B

Limited-quality, patient-oriented evidence, individual randomized controlled trial

Allopurinol is the preferred first-line urate-lowering therapy to prevent recurrent gout. It is as effective as febuxostat (Uloric) in preventing gout flare-ups; however, febuxostat increases all-cause and cardiovascular mortality.41,42

A

Good-quality, patient-oriented evidence, individual randomized controlled trial

The allopurinol hypersensitivity assay, or HLA-B*58:01 test, should be considered in select patients (Korean adults with stage 3 or higher chronic kidney disease and all adults of Han or Thai descent) before initiating allopurinol therapy.44

C

Expert opinion, consensus guideline


A = consistent, good-quality patient-oriented evidence; B = inconsistent or limited-quality patient-oriented evidence; C = consensus, disease-oriented evidence, usual practice, expert opinion, or case series. For information about the SORT evidence rating system, go to http://www.aafp.org/afpsort.

The Authors

show all author info

KARL T. CLEBAK, MD, FAAFP, is the residency program director and an assistant professor in the Department of Family and Community Medicine at Penn State Health Milton S. Hershey (Pa.) Medical Center....

ASHLEY MORRISON, MD, is the director of geriatric medicine and an assistant professor in the Department of Family and Community Medicine at Penn State Health Milton S. Hershey Medical Center.

JASON R. CROAD, DO, is an assistant professor in the Department of Family and Community Medicine at Penn State Health Milton S. Hershey Medical Center.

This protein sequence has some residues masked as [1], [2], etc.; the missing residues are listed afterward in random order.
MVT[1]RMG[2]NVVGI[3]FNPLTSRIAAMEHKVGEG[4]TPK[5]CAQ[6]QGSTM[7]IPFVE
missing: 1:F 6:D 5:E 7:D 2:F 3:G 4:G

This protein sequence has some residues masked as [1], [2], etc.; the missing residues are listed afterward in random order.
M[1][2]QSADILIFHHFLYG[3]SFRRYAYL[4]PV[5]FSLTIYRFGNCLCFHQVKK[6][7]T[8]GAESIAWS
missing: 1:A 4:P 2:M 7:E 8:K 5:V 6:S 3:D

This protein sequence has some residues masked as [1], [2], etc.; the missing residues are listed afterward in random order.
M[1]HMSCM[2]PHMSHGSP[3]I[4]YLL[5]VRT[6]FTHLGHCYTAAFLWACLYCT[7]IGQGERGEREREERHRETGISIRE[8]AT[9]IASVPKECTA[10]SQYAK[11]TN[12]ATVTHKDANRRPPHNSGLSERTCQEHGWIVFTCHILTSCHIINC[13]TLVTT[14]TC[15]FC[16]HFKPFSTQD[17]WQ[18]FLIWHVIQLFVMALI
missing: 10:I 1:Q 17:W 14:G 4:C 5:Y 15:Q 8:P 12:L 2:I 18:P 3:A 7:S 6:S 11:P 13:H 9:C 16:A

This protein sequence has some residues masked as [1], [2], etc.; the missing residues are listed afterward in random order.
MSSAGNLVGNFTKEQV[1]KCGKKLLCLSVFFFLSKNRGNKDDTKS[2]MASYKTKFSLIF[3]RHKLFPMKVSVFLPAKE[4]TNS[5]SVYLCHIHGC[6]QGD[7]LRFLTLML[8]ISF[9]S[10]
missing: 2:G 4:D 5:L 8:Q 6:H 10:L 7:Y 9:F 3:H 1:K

Address correspondence to Karl T. Clebak, MD, FAAFP, Penn State College of Medicine, 121 Nyes Rd., Harrisburg, PA 17111 (email: kclebak@pennstatehealth.psu.edu). Reprints are not available from the authors.

Author disclosure: No relevant financial affiliations.

References

show all references

1. Dalbeth N, Merriman TR, Stamp LK. Gout. Lancet. 2016;388(10055):2039–2052....

2. Chen-Xu M, Yokose C, Rai SK, et al. Contemporary prevalence of gout and hyperuricemia in the United States and decadal trends: the National Health and Nutrition Examination Survey, 2007–2016. Arthritis Rheumatol. 2019;71(6):991–999.

3. Kuo CF, Grainge MJ, Mallen C, et al. Rising burden of gout in the UK but continuing suboptimal management: a nationwide population study. Ann Rheum Dis. 2015;74(4):661–667.

4. Choi HK, Atkinson K, Karlson EW, et al. Purine-rich foods, dairy and protein intake, and the risk of gout in men. N Engl J Med. 2004;350(11):1093–1103.

5. Krishnan E. Chronic kidney disease and the risk of incident gout among middle-aged men: a seven-year prospective observational study. Arthritis Rheum. 2013;65(12):3271–3278.

6. Choi HK, Atkinson K, Karlson EW, et al. Alcohol intake and risk of incident gout in men: a prospective study. Lancet. 2004;363(9417):1277–1281.